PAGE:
OOS 12-4 - Microbial structure-function relationships in the carbon cycle - are they relevant?

Tuesday, August 8, 2017: 9:00 AM
E145, Oregon Convention Center
Martin GI Andersson1, Núria Catalán2, Zeeshanur Rahman3, Lars J. Tranvik4, Silke Langenheder4 and Eva S Lindström5, (1)Department of Ecology and Genetics/Limnology, Uppsala University, (2)Catalan Institute of Water Research, ICRA, (3)Department of Botany, University of Delhi, (4)Department of Ecology and Genetics/Limnology, Uppsala University, Uppsala, Sweden, (5)Department of Ecology and Genetics/Limnology, Uppsala University, Sweden

Microorganisms are the main drivers of key processes in global biogeochemical cycles, including the degradation of organic matter. An important question raised is if the diversity and composition of microbial communities influence their ability to degrade organic matter. Results from previous studies are ambiguous. The development of new techniques for characterization of organic matter as well as microbial structures have, however, opened up for more sophisticated analyses of this relationship. The aim of this study was to investigate if bacterial communities can change their ability to use a carbon source over time. In a transplant experiment we inoculated bacteria from two lakes with organic matter from their own and a foreign source and let them grow there for 42 days. We expected the indigenous community to utilize the carbon source more efficiently than the foreign community. We further expected the efficiency of the two communities to converge over time. Bacterial communities were characterized by Illumina sequencing of the 16S rRNA gene and the organic matter was characterized by fluorescence spectroscopy.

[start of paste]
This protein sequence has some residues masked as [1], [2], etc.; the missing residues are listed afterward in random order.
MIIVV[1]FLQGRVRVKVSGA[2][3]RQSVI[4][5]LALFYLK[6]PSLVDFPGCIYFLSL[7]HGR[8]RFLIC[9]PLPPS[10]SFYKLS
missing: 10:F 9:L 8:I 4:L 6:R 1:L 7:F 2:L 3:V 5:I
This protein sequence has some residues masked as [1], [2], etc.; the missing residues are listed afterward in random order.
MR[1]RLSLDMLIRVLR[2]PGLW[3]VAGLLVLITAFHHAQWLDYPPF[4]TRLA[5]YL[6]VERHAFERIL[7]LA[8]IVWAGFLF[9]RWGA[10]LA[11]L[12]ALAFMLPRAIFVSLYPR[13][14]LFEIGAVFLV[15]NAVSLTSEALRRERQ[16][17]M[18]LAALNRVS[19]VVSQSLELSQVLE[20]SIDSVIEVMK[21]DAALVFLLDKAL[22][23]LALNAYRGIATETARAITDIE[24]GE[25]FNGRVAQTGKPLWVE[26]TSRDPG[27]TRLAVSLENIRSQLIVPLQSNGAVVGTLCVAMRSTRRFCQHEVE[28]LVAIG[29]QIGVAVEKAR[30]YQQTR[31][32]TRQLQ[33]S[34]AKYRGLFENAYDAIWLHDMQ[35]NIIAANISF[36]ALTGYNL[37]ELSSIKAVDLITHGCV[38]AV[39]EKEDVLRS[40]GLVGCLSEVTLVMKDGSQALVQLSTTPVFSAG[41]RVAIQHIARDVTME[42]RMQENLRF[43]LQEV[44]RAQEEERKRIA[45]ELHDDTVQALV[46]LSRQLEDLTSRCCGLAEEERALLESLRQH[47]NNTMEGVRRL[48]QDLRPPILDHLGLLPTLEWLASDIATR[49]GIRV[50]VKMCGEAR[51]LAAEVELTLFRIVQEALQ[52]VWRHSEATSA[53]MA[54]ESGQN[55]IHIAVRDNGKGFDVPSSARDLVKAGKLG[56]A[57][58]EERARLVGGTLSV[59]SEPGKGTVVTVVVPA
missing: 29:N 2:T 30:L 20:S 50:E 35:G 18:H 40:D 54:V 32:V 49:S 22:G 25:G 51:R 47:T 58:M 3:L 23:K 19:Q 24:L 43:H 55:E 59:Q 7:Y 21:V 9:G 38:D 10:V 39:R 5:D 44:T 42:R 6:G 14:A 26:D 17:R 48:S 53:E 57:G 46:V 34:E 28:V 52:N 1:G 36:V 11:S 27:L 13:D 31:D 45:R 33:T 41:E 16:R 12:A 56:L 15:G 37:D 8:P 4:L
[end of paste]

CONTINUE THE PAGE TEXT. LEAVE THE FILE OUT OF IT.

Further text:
The composition of the bacterial communities depended both on the inoculum and the organic matter provided, as well as time, with the strongest effect of the carbon source. The bacterial carbon processing ability (maximal abundance/consumed carbon), however, did not depend on the inoculum but only on the carbon source, already at the initial measurement after 6 days of growth. The inoculum source did also not affect the processing of DOM, neither in the quantity consumed nor in the qualitative change. Thus, the relationship between bacterial community composition and the processing of dissolved organic matter can be characterized as a diversity response rather than diversity effect, meaning that organic matter influences bacterial communities whereas the opposite effect is more uncertain. Our results, thus, suggests that bacterial community structure is of little importance for this important step in carbon cycling.